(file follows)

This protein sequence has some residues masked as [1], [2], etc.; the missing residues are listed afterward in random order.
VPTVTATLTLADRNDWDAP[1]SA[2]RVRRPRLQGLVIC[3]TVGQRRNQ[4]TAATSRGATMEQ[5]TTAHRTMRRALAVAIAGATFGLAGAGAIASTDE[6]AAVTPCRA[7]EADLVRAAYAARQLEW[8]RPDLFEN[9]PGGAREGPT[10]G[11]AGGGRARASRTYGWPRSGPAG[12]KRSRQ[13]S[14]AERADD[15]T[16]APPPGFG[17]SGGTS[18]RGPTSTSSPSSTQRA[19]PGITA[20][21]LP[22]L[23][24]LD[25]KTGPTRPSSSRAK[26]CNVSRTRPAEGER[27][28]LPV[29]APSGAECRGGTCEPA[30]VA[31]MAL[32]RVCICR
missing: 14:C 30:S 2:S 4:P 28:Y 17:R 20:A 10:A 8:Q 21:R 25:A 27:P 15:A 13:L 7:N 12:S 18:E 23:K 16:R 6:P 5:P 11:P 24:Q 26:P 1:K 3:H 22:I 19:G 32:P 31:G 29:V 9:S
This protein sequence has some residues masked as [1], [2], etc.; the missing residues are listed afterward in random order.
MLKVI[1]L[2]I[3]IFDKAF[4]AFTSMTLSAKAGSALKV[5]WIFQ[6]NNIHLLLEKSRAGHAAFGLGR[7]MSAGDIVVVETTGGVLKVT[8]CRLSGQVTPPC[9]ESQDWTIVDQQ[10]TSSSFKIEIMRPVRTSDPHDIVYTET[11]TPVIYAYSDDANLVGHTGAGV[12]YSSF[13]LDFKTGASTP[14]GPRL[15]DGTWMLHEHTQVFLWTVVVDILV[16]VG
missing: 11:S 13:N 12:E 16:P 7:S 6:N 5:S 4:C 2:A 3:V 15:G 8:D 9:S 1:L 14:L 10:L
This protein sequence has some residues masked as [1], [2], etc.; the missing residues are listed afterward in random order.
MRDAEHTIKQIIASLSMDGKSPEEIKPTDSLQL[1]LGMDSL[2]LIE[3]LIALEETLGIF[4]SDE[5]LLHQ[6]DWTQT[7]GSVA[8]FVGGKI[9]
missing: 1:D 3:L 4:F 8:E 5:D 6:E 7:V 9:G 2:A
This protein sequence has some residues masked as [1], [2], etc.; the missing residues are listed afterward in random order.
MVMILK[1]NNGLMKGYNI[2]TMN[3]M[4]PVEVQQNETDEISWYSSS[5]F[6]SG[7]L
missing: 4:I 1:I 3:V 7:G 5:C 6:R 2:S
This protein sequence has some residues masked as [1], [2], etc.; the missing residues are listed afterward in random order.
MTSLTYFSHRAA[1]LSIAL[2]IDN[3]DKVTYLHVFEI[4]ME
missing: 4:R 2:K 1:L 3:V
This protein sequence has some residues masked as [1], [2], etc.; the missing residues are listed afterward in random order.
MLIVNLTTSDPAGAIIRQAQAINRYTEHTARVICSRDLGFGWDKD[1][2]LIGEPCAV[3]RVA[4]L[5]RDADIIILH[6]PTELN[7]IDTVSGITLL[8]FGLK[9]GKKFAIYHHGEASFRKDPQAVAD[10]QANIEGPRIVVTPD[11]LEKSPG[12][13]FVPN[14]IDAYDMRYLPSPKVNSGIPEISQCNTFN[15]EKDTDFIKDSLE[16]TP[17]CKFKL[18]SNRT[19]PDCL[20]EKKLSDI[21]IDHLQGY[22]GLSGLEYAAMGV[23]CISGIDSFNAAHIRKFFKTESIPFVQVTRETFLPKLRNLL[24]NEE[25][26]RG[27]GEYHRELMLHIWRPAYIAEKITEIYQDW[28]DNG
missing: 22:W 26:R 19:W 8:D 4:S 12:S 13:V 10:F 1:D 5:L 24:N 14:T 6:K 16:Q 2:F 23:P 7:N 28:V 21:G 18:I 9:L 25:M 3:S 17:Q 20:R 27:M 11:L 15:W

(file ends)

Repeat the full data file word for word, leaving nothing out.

This protein sequence has some residues masked as [1], [2], etc.; the missing residues are listed afterward in random order.
VPTVTATLTLADRNDWDAP[1]SA[2]RVRRPRLQGLVIC[3]TVGQRRNQ[4]TAATSRGATMEQ[5]TTAHRTMRRALAVAIAGATFGLAGAGAIASTDE[6]AAVTPCRA[7]EADLVRAAYAARQLEW[8]RPDLFEN[9]PGGAREGPT[10]G[11]AGGGRARASRTYGWPRSGPAG[12]KRSRQ[13]S[14]AERADD[15]T[16]APPPGFG[17]SGGTS[18]RGPTSTSSPSSTQRA[19]PGITA[20][21]LP[22]L[23][24]LD[25]KTGPTRPSSSRAK[26]CNVSRTRPAEGER[27][28]LPV[29]APSGAECRGGTCEPA[30]VA[31]MAL[32]RVCICR
missing: 14:C 30:S 2:S 4:P 28:Y 17:R 20:A 10:A 8:Q 21:R 25:A 27:P 15:A 13:L 7:N 12:S 18:E 23:K 16:R 6:P 5:P 11:P 24:Q 26:P 1:K 3:H 22:I 19:G 32:P 31:G 29:V 9:S
This protein sequence has some residues masked as [1], [2], etc.; the missing residues are listed afterward in random order.
MLKVI[1]L[2]I[3]IFDKAF[4]AFTSMTLSAKAGSALKV[5]WIFQ[6]NNIHLLLEKSRAGHAAFGLGR[7]MSAGDIVVVETTGGVLKVT[8]CRLSGQVTPPC[9]ESQDWTIVDQQ[10]TSSSFKIEIMRPVRTSDPHDIVYTET[11]TPVIYAYSDDANLVGHTGAGV[12]YSSF[13]LDFKTGASTP[14]GPRL[15]DGTWMLHEHTQVFLWTVVVDILV[16]VG
missing: 11:S 13:N 12:E 16:P 7:S 6:N 5:S 4:C 2:A 3:V 15:G 8:D 9:S 1:L 14:L 10:L
This protein sequence has some residues masked as [1], [2], etc.; the missing residues are listed afterward in random order.
MRDAEHTIKQIIASLSMDGKSPEEIKPTDSLQL[1]LGMDSL[2]LIE[3]LIALEETLGIF[4]SDE[5]LLHQ[6]DWTQT[7]GSVA[8]FVGGKI[9]
missing: 1:D 3:L 4:F 8:E 5:D 6:E 7:V 9:G 2:A
This protein sequence has some residues masked as [1], [2], etc.; the missing residues are listed afterward in random order.
MVMILK[1]NNGLMKGYNI[2]TMN[3]M[4]PVEVQQNETDEISWYSSS[5]F[6]SG[7]L
missing: 4:I 1:I 3:V 7:G 5:C 6:R 2:S
This protein sequence has some residues masked as [1], [2], etc.; the missing residues are listed afterward in random order.
MTSLTYFSHRAA[1]LSIAL[2]IDN[3]DKVTYLHVFEI[4]ME
missing: 4:R 2:K 1:L 3:V
This protein sequence has some residues masked as [1], [2], etc.; the missing residues are listed afterward in random order.
MLIVNLTTSDPAGAIIRQAQAINRYTEHTARVICSRDLGFGWDKD[1][2]LIGEPCAV[3]RVA[4]L[5]RDADIIILH[6]PTELN[7]IDTVSGITLL[8]FGLK[9]GKKFAIYHHGEASFRKDPQAVAD[10]QANIEGPRIVVTPD[11]LEKSPG[12][13]FVPN[14]IDAYDMRYLPSPKVNSGIPEISQCNTFN[15]EKDTDFIKDSLE[16]TP[17]CKFKL[18]SNRT[19]PDCL[20]EKKLSDI[21]IDHLQGY[22]GLSGLEYAAMGV[23]CISGIDSFNAAHIRKFFKTESIPFVQVTRETFLPKLRNLL[24]NEE[25][26]RG[27]GEYHRELMLHIWRPAYIAEKITEIYQDW[28]DNG
missing: 22:W 26:R 19:W 8:D 4:S 12:S 13:V 10:F 1:D 5:L 24:N 14:T 6:K 16:Q 2:F 23:P 7:N 28:V 21:G 18:I 9:L 25:M 3:S 17:Q 20:R 27:M 11:L 15:W